BW: First I have to disagree with your conclusion that theists and atheists are both making faith-based claims when it comes to the existence of the supernatural. As I mentioned before, the existence of God is a fantastic claim, with no supporting evidence. It does not require faith for me to believe that unicorns and dragons and Santa Claus don't exist, I am simply drawing a conclusion based on the available information. The idea of God or the supernatural is no different. I am not bringing this up to establish my perspective as superior or to talk down to you, as your comments seem to imply, but because I run into this problem a lot when talking to religious people. Greta Christina, one of my favorite atheist writers, has a good article on this exact subject if you are interested:
Is Atheism a Belief?

This also brings me to your next point, which seems to be based on a significant misunderstanding. Atheists do not have 'practices' or unifying beliefs. Atheism is simply a lack of belief in gods and the supernatural. Everything else, including morality and ethics, are entirely personal and individual. It's true that a huge majority of atheists accept evolution as fact, but that is because it makes sense and is supported by an incredibly huge pile of evidence...not because we follow Darwin as some kind of godless prophet.

You also seem to be drawing a false equivalency between thinking of humans as just another life form and losing the ability to distinguish between good and evil. Humans killing each other is NOT the natural order of things, and it is certainly not comparable to animals hunting other animals. Even when animals compete with each other for mates or territory they very rarely kill each other. Humans are a social species. We rely on each other to survive. It is in our best interests to treat people well and make the world a better place for everyone. And we are not special in that sense. Social animals often look out for each other and share resources.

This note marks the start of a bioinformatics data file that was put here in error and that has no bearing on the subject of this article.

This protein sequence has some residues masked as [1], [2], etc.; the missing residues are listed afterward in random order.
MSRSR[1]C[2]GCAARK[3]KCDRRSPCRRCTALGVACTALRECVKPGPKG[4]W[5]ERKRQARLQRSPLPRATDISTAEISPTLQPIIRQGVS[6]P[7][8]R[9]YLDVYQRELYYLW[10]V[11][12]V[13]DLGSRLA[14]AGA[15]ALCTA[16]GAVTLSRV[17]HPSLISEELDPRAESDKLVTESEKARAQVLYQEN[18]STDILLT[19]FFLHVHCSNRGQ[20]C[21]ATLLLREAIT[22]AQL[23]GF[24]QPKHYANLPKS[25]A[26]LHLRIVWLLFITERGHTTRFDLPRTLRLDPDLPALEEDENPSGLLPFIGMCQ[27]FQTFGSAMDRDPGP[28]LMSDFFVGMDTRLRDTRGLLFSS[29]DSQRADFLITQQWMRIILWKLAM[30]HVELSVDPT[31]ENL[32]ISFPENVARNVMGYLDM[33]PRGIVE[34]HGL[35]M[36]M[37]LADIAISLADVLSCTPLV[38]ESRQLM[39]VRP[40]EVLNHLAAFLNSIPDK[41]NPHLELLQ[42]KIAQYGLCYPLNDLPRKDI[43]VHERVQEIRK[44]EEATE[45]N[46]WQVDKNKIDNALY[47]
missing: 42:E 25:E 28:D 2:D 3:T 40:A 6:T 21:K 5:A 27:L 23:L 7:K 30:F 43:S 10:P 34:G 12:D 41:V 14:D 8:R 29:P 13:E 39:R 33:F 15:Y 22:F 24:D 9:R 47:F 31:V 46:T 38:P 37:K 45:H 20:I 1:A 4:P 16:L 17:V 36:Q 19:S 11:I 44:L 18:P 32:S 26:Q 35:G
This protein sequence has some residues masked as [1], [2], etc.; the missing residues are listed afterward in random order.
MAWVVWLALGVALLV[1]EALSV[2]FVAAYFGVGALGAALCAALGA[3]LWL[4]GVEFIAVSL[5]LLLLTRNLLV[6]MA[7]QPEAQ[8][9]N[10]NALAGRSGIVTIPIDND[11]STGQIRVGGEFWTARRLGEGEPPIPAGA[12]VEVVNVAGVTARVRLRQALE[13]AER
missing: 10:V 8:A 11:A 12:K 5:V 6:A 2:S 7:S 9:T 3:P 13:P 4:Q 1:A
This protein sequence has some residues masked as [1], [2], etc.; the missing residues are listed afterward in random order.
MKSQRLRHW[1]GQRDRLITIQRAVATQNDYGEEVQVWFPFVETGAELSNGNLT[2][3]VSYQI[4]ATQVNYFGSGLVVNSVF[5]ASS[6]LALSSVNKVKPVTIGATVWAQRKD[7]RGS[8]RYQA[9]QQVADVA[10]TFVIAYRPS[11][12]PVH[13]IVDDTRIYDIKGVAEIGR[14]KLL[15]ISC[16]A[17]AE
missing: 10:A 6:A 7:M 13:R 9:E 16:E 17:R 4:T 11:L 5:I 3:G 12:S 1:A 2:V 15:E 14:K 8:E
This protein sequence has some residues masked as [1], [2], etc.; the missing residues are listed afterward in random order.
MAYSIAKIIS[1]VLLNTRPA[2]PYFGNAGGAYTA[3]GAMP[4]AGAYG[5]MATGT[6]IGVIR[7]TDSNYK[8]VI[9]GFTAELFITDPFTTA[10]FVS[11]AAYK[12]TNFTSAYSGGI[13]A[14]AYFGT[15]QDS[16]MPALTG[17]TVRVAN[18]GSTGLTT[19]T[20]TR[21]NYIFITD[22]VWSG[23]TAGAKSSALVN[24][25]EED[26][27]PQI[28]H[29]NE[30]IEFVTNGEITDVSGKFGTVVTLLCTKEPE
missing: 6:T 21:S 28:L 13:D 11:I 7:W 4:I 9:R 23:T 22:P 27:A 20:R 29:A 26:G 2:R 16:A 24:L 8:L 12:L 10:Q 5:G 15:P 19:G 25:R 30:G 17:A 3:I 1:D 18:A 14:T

Your argument seems to boil down to 'atheists follow Darwin and think all behavior is natural and therefore can't distinguish between right and wrong'...which is absurd, considering the existence of happy, moral atheists like myself. As intelligent, social animals we develop a system of values and ethics based on our culture, our interactions with others and our own human sense of empathy. Sure, if you are raised in a particular faith then the values of that faith will influence you...but they are neither dependent on nor inherent to that faith. Here is another good article that discusses this subject:
Where Do Atheists Get Their Morality From?

Think of it this way...if through the course of our conversation you lose your faith and become an atheist, would you start murdering anyone who pissed you off or stealing whatever you wanted? Of course not, because your morality wont change just because your belief in the supernatural does. Allow me to steal a page from your book:

It seems like religious people have no basis for morality. Without the fear of divine retribution after death, what would stop them from committing atrocities in life? They base all of their decisions around pleasing some supernatural being and obeying an anachronistic set of rules.

See what I mean? Of course I don't really think you're only a good person because God tells you to be one, or because you're afraid of going to Hell. Your morality does not depend on your faith. Religious people aren't any more or less moral than anyone else just because they believe certain things.

I hope that clears up some of your misconceptions. You did ask me to let you know if you were wrong. : )
Here's another article by Greta Christina you may be interested in:
The Ten Main Reasons I Don't Believe in God